"We are definitely not naive and I know there are going to be women [who come on to him]," she said. "But we are comfortable and confident."

But can these wives make a difference?

"If a football player or any other player wants to cheat, they'll do it," said Dr. Sel Lederman, a New York psychologist who specializes in relationships. "It really is their choice. However, various things can be done to make it less likely."

Lederman recommends talking about infidelity and the couple's expectations before marriage.

"They will be tempted," he said. "The more successful the guy is, the more pressures and different manipulations will be aimed at him," said Lederman. "They will be admired by a lot of women…Having a trophy husband is the ultimate."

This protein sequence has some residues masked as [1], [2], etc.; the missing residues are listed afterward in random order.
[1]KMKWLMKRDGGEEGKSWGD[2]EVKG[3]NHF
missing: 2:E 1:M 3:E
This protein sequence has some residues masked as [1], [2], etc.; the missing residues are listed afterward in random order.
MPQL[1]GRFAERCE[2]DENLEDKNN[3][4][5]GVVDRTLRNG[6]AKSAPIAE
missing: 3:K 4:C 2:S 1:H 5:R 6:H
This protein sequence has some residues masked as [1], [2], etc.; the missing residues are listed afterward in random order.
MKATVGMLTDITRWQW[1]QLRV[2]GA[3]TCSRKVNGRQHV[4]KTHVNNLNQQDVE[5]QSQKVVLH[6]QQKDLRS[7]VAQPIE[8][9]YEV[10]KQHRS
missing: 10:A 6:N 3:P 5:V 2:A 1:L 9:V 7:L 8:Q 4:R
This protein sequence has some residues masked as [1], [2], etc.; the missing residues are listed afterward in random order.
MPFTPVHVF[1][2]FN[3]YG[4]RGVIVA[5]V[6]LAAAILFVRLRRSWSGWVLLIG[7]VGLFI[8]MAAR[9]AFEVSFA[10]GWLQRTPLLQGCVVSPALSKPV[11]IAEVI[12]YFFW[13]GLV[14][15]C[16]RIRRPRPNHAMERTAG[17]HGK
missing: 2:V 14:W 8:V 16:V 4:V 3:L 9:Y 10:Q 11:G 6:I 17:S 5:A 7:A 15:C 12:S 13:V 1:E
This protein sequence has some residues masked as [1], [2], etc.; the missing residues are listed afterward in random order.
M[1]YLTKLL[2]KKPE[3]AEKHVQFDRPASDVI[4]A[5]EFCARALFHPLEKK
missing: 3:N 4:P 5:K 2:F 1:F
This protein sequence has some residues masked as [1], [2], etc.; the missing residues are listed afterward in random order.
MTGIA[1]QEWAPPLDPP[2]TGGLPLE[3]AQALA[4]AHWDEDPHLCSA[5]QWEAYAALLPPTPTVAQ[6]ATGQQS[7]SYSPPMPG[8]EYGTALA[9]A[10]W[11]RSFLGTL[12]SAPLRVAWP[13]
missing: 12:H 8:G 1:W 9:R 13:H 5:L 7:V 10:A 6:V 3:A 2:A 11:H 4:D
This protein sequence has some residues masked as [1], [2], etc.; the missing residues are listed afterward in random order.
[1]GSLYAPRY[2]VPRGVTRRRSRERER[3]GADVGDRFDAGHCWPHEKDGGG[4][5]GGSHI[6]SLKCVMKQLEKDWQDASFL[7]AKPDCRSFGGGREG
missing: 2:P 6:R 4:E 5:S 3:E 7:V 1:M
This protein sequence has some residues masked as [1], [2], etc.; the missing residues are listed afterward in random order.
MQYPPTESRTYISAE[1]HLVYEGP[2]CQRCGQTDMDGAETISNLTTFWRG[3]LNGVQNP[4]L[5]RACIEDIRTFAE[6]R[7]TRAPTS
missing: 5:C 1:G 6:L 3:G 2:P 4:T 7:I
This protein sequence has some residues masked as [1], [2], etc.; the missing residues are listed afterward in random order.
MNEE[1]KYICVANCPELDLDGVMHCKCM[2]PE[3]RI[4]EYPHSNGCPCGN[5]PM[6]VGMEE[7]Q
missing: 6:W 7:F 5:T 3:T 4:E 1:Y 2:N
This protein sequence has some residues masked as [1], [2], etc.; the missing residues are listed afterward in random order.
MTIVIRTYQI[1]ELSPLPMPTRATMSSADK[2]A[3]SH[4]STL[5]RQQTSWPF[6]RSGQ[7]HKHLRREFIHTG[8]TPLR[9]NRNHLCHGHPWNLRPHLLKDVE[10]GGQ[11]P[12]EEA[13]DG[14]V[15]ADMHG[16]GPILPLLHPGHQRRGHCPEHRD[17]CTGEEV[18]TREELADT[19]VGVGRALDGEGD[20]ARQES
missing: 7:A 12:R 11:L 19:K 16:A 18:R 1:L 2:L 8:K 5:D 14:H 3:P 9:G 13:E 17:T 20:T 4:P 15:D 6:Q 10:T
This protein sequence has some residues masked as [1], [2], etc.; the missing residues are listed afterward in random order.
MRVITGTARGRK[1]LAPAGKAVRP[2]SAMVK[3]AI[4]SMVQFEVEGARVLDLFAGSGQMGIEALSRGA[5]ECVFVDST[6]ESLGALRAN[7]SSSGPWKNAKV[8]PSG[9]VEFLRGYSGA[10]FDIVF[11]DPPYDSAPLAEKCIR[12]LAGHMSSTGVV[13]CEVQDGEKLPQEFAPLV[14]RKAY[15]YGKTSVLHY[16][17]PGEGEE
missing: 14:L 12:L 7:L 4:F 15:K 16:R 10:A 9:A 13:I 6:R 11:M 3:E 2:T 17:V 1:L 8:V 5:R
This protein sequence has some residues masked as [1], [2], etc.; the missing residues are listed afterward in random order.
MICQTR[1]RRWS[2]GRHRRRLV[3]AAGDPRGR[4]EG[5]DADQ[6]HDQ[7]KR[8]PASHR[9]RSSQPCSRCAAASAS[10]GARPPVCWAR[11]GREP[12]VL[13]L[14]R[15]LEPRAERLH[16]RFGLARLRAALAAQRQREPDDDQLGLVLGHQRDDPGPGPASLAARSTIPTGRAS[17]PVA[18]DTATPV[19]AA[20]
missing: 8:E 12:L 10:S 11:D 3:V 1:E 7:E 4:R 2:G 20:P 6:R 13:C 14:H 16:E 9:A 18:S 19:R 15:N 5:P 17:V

Athletes also tend to feel entitled to their affairs, according to Lederman.

"Many of them had to work to be where they are," he said. "They have put in a lot of extra hours…They have to put in a lot of effort and think, 'I earned it. I did the time.' They think they should get the fun and the glory, or the respect or the adulation or the money."

"One of the other things that pushes a guy to act out is they know any single day that their career can be over," he said. "So that's what's in the back of their minds. It could all end in two minutes."

Still, Lederman said the company seems "contrived."

"I am sure someone thought this up as a clever idea that would certainly work," he said. "I would believe there is someone behind this who's putting up the bucks. It's all a sales job to benefit whoever's behind it. It's very hard not to be cynical about it."

Marriages in the world of high-profile sports are often "doomed," according to Lederman.

"It takes a very strong, committed couple to resist the temptations that go on inside," he said. "That's where strength and belief is important. For those who are religious, it helps them to resist the temptation."